Rusui (a governmental post placed in the Edo bakufu and in domains) (留守居)

Rusui was a governmental post placed in the Edo bakufu and in domains. It was also called Orusui.

Rusui officers of domains were also called Oshirozukai (literally, an officer at the castle) in Edo, established a Rusui association approved by the bakufu to exchange information, and therefore, they were so-called diplomats of domains.

In a few domains, the Rusui officer, being responsible for guarding the lord residence in Edo while the lord was absent from there, and the Oshirozukai liaison officer were placed separately.

A deputy Rusui officer or an assistant to a Rusui officer was often called Rusui-soeyaku.

Rusui in the bakufu

Rusui officers, being under control of Roju (the second-highest post in the bakufu government), controlled O-oku (inner halls of the Edo castle), managed the travel certificates, and played the role of guarding the Edo castle while Seii taishogun (literally, "the great general who was to subdue the barbarians") was out of the castle.

Selected from Hatamoto (direct retainers of the bakufu), each of the officers earned a 5,000 koku of rice crop (approx. 180 liters/koku) for the post, being the highest level available for Hatamoto. In the early Edo period, the "O-rusui" post for the leader of the Rusui officers was established, for which the highest social status available for Hatamoto was given. However, as the occasions when a shogun became absent from the Edo castle diminished and power was transferred to lower-level posts due to the improvement of the bakufu system, the social status level of this post declined. In around the Genroku era (1688 - 1704), this post became a Honorary one for the Hatamoto who were loyal to the bakufu for a long period of time.

It should be noted that there was a similarly named post of Rusuiban. The officers in this post, being under control of Roju as Rusui officers, guarded O-oku over night and did chores in the O-oku area. Hatamoto with roughly 5,000 koku of rice crop were appointed to this post. The officers in this post were associates of those in Rusui post, but they were not in the master-servant relationship.

Rusui in domains
Many of the Rusui officers in domains were selected from competent retainers in the Monogashira (military commanders) class (the banto (head of a group) class in smaller domains)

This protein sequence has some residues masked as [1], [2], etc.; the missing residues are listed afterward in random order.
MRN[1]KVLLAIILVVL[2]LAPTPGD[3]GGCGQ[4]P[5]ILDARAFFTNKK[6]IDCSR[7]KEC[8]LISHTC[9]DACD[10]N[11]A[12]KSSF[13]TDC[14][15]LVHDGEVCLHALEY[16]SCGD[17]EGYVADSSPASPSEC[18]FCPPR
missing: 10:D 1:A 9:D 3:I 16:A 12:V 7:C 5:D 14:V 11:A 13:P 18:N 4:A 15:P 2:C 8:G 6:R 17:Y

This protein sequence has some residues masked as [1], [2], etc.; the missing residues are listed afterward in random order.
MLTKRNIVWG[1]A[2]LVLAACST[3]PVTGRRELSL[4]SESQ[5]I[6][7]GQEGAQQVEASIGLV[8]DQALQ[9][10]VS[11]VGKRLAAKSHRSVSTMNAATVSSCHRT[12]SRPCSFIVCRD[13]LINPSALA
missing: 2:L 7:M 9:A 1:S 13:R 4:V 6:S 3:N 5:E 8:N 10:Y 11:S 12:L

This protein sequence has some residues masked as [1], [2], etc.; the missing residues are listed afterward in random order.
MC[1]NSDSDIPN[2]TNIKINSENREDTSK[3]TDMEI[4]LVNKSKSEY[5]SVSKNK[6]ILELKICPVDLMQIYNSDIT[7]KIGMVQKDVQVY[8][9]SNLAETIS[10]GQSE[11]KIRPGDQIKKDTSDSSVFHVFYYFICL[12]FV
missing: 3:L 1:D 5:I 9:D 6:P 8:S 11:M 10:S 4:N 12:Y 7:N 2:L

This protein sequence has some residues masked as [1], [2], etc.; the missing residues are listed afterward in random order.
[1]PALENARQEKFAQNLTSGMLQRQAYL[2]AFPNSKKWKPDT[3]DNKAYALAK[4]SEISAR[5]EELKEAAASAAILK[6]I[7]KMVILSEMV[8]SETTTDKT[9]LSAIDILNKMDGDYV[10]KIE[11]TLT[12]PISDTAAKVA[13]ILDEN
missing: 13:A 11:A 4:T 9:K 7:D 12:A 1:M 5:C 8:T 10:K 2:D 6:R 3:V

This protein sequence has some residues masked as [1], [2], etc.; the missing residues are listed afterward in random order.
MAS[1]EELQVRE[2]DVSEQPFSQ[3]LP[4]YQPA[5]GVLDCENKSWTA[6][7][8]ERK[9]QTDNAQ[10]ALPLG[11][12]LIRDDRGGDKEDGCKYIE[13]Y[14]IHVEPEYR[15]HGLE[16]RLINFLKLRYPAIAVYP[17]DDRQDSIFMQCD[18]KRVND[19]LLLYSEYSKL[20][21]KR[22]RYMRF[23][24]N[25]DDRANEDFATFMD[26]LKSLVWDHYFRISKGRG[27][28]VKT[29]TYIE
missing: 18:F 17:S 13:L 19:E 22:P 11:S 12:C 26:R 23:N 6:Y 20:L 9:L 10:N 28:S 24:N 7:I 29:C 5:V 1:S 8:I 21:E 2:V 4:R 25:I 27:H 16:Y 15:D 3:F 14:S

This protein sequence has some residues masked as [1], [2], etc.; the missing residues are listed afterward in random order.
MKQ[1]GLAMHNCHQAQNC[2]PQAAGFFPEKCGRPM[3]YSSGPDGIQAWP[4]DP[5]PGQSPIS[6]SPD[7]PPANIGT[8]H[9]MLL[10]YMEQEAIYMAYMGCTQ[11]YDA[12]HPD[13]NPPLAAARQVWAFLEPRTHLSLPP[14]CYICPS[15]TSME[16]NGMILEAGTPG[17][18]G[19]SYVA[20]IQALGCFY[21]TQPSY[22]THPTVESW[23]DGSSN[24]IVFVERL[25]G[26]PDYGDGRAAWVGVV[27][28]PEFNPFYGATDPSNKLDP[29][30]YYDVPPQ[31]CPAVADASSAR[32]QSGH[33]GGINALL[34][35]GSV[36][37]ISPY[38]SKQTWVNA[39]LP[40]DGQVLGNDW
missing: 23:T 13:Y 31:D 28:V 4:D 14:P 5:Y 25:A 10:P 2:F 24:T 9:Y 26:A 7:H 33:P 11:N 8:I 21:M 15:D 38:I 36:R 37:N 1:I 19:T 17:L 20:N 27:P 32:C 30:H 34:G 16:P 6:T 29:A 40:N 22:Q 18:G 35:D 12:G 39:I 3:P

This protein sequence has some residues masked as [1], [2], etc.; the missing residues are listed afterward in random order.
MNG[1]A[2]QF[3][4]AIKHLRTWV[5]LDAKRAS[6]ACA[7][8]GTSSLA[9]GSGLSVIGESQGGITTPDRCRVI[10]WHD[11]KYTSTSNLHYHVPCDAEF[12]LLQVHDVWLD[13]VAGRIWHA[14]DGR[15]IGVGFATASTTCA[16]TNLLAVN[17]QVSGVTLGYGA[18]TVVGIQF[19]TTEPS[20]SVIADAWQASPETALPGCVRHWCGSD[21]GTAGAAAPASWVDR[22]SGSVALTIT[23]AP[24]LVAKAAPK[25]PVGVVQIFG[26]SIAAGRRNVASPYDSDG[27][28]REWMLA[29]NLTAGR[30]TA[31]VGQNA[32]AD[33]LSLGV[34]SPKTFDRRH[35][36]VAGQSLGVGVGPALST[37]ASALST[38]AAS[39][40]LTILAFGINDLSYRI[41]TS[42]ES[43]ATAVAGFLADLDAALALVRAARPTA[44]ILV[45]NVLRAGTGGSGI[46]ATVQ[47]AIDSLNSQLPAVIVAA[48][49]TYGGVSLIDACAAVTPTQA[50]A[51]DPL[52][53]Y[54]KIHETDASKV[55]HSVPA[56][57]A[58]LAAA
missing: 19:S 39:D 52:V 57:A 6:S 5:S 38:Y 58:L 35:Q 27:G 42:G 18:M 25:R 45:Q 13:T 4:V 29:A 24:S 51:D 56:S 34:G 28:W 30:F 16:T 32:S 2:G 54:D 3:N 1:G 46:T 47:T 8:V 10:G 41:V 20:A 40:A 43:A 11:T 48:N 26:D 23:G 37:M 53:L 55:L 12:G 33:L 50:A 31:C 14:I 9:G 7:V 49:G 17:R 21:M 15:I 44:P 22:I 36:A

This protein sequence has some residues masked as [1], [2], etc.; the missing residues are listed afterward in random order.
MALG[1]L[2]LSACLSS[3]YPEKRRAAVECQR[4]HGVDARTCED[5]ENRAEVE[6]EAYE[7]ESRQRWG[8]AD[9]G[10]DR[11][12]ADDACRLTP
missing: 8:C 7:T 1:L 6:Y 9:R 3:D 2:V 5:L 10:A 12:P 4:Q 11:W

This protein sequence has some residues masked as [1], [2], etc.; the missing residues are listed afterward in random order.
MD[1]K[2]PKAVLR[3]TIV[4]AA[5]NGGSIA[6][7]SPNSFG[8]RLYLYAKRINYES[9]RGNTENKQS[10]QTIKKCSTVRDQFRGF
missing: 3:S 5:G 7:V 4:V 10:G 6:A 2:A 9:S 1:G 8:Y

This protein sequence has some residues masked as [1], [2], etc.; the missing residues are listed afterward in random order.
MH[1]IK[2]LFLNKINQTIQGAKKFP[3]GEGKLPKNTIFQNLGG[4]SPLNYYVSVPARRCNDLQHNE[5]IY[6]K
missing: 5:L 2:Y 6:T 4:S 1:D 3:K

The Rusui officers were responsible for guarding the domain residence in Edo while the lord was absent from the residence. In addition, the officers stayed in the sotetsu (cycad) room in the Edo castle as the Oshirozukai officers to grasp movements of the cabinet officials of the Shogunate, to obtain and interpret various laws and regulations presented by the bakufu and to compose documents to be submitted to the bakufu.
Furthermore, with so many behavioral styles, so called "three hundred etiquette styles and three thousand ritual styles," established in the Edo period, it was considered that the largest importance should be placed on following precedents correctly
To search for the precedents supporting the practice, information was exchanged among these officers in the Rusui association.
It was also a role of Rusui in domain to make communications and adjustment between the main domain and its branched domain

Hating secret maneuvers by Rusui officers of domains, the bakufu prohibited them from entering the Edo castle several times, but the prohibition was released each time soon because the measure caused inconvenience. This fact would reveal their delicate position.

Rusui officers exchanged information frequently at yukaku (red-light districts) or restaurants, neglecting the financial situations of their domains. Therefore, their behaviors were viewed indignantly by their domains suffering from financial difficulties or by the financial officers concerned.

When a domain had its own residence in Kyoto, Osaka, or Nagasaki, Rusui officers were mostly placed in these residences as well.